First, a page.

A closer look at key historic events that took place on June 5:

In 1981, AIDS is reported for the first time

The Centers for Disease Control and Prevention (CDC) reported the first cases of a rare form of pneumonia, Pneumocystis carinii pneumonia (PCP), in five previously healthy gay men in Los Angeles. This marked the first official recognition of what would later become known as Acquired Immunodeficiency Syndrome (AIDS).

This scanning electron microscopic (SEM) image shows the presence of numerous human immunodeficiency virus-1 (HIV-1) virions (spherical in appearance) budding from a cultured human lymphocytes in this 1989 image obtained from Centers for Disease Control and Prevention (CDC) in Atlanta, Georgia, U.S. on March 5, 2019. Courtesy C. Goldsmith, P. Feorino, E. L. Palmer, W. R. McManus/CDC/Handout via REUTERS ATTENTION EDITORS – THIS IMAGE HAS BEEN SUPPLIED BY A THIRD PARTY.

In 1968, Robert F Kennedy is assassinated

While running for U.S. president he was assassinated on June 5th at the Ambassador Hotel in Los Angeles, California. He had just delivered a victory speech after winning the California Democratic primary for the presidential election when he was shot by Sirhan Sirhan, a Palestinian immigrant. Kennedy succumbed to his injuries the following day.

This is a May 1962 photo of U.S. Attorney General Robert Kennedy. (AP Photo)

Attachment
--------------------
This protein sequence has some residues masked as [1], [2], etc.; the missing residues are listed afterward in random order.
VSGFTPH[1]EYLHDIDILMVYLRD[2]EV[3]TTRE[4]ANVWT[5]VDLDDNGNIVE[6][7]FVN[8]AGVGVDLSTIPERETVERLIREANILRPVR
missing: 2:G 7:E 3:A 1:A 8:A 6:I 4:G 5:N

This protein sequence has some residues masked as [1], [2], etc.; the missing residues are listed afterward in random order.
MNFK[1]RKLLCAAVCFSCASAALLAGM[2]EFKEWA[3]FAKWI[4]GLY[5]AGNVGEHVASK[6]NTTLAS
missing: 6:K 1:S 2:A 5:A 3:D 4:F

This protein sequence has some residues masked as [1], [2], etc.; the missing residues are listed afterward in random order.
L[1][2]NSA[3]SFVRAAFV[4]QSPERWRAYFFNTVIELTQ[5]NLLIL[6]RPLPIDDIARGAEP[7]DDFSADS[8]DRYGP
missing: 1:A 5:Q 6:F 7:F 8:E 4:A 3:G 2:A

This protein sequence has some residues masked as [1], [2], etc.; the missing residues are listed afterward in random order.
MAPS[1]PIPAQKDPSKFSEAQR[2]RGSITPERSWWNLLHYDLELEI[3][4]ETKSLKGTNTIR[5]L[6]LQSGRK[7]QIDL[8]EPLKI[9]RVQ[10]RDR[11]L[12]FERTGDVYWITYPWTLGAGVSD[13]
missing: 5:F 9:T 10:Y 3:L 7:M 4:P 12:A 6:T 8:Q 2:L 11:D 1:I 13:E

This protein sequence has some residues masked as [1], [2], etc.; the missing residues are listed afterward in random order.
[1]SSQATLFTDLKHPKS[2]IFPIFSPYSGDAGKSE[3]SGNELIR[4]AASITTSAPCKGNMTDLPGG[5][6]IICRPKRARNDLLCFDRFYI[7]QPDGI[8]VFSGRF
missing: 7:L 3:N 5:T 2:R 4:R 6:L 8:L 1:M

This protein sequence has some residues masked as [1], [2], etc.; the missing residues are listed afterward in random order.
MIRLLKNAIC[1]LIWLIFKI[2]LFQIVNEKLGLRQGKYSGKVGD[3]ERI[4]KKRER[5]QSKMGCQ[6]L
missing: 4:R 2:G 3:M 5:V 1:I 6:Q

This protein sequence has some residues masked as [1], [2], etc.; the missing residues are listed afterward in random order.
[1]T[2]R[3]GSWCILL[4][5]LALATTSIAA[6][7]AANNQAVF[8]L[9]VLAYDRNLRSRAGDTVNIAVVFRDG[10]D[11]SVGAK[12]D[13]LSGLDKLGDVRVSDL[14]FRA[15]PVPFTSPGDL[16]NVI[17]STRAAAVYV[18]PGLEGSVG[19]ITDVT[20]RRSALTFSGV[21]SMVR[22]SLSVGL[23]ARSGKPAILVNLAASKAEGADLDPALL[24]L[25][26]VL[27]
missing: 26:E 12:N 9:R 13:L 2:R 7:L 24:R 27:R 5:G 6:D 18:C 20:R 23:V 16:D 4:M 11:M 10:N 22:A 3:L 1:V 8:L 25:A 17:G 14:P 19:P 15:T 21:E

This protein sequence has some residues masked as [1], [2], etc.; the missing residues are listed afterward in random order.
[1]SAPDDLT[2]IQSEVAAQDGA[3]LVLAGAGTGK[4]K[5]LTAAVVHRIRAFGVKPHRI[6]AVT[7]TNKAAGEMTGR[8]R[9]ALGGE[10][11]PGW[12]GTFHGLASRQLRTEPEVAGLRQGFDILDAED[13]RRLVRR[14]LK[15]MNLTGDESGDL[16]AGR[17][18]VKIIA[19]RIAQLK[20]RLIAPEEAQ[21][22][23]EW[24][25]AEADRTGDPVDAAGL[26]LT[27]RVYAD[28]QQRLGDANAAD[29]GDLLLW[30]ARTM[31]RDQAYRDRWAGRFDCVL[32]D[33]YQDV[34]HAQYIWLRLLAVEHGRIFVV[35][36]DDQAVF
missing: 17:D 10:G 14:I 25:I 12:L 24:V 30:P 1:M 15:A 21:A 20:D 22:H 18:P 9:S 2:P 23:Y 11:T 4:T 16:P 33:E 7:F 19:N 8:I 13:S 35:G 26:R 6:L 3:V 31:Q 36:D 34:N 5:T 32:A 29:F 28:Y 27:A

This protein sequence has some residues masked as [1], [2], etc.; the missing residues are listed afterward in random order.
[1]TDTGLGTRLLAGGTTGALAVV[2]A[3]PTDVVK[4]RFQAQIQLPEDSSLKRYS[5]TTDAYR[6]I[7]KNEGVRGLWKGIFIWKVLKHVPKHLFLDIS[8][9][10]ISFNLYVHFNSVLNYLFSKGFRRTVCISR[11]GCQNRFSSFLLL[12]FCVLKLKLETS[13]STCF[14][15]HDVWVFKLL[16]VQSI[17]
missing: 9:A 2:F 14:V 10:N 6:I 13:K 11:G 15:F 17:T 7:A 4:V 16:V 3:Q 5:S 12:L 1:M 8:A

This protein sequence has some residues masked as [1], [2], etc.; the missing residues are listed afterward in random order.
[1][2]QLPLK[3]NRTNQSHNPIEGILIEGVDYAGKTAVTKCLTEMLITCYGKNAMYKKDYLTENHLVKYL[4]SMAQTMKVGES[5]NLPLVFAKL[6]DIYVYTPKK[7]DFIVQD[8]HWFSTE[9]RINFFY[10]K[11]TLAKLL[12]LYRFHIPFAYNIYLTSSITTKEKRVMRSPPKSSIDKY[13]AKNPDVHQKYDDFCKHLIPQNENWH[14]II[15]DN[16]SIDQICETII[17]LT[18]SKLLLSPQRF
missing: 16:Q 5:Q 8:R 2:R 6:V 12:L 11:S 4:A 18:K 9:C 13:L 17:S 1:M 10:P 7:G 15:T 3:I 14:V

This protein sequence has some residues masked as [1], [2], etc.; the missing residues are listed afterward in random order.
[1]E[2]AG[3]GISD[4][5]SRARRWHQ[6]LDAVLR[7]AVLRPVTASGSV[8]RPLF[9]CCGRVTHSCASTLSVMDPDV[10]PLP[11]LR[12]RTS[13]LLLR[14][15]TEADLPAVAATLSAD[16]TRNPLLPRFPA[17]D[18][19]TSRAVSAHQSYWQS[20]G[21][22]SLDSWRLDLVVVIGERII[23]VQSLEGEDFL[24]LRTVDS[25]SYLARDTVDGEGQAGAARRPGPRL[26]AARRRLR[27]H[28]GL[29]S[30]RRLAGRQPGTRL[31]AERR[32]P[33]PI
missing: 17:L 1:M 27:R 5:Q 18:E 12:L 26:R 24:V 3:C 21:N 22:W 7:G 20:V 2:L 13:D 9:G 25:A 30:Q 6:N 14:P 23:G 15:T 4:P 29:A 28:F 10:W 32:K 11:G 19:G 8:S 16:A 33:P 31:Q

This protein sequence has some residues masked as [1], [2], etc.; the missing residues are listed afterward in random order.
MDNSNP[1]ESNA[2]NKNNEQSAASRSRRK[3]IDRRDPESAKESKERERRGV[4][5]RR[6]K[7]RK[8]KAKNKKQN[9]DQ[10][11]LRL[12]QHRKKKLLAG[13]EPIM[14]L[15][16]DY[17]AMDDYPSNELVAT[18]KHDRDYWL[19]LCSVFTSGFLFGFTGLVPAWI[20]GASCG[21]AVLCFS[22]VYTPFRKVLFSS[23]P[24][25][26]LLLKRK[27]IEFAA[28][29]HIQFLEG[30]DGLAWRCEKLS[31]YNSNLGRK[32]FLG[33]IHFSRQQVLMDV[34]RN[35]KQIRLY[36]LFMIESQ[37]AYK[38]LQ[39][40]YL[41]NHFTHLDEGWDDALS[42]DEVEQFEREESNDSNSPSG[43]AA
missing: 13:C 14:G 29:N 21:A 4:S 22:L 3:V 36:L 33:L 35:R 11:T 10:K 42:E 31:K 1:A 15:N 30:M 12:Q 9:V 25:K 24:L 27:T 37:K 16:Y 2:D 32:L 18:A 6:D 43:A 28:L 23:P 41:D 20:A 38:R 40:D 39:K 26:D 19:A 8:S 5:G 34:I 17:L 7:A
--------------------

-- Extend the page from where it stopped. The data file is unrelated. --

In 1967, the Six-Day War starts

On June 5 Israel launched preemptive air strikes against Egypt, followed by ground operations against Egypt, Jordan, and Syria. The conflict arose from escalating tensions and military buildups between Israel and its Arab neighbors. By the end of the war on June 10, Israel had captured the Gaza Strip, the Sinai Peninsula, the West Bank, East Jerusalem, and the Golan Heights, significantly altering the geopolitical landscape of the Middle East.

ARCHIVE PHOTO: 55 years ago, on June 5, 1967, the Six-Day War began. Victorious Israeli soldiers sit on a truck and present a picture of Gamal Abdel Nasser, Egyptian President, who started the Six-Day War by blocking the Strait of Tiran the Six-Day War between Israel and the Arab states of Egypt, Jordan and Syria lasted from June 5th to June 10th, 1967, photo not exactly dated c. June 14th, 1967, B/W photo, Photo by: SVEN SIMON/picture-alliance/dpa/AP Images

In 1947, George Marshall proposes the Marshall Plan 

The U.S. Secretary of State proposed the Marshall Plan during a speech at Harvard University. The plan aimed to provide economic assistance to rebuild European economies after the devastation of World War II. Officially known as the European Recovery Program, it was instrumental in revitalizing Western Europe and curbing the spread of communism by promoting economic stability.

General George C. Marshall, U.S. Secretary of State, at Harvard University on the occasion of his address to the graduating class, which became known as the Marshall Plan Speech. Cambridge, Massachusetts, 5 June 1947.Ref: 49-5 OECD

In 1883, the first Orient Express leaves Paris

The inaugural journey marked the beginning of a legendary train service that would connect Paris to Istanbul and eventually become synonymous with luxury travel and intrigue. Led by Belgian entrepreneur Georges Nagelmackers, the Orient Express would come to symbolize the epitome of elegance and adventure, immortalized in literature and film for its iconic routes and opulent accommodations. It has been featured in many works of popular culture, including Bram Stoker’s Dracula and Agatha Christie’s Murder on the Orient Express.

Bochum – Eisenbahnmuseum Dahlhausen Orient Express Speisewagen No. 1883 D. Flickr

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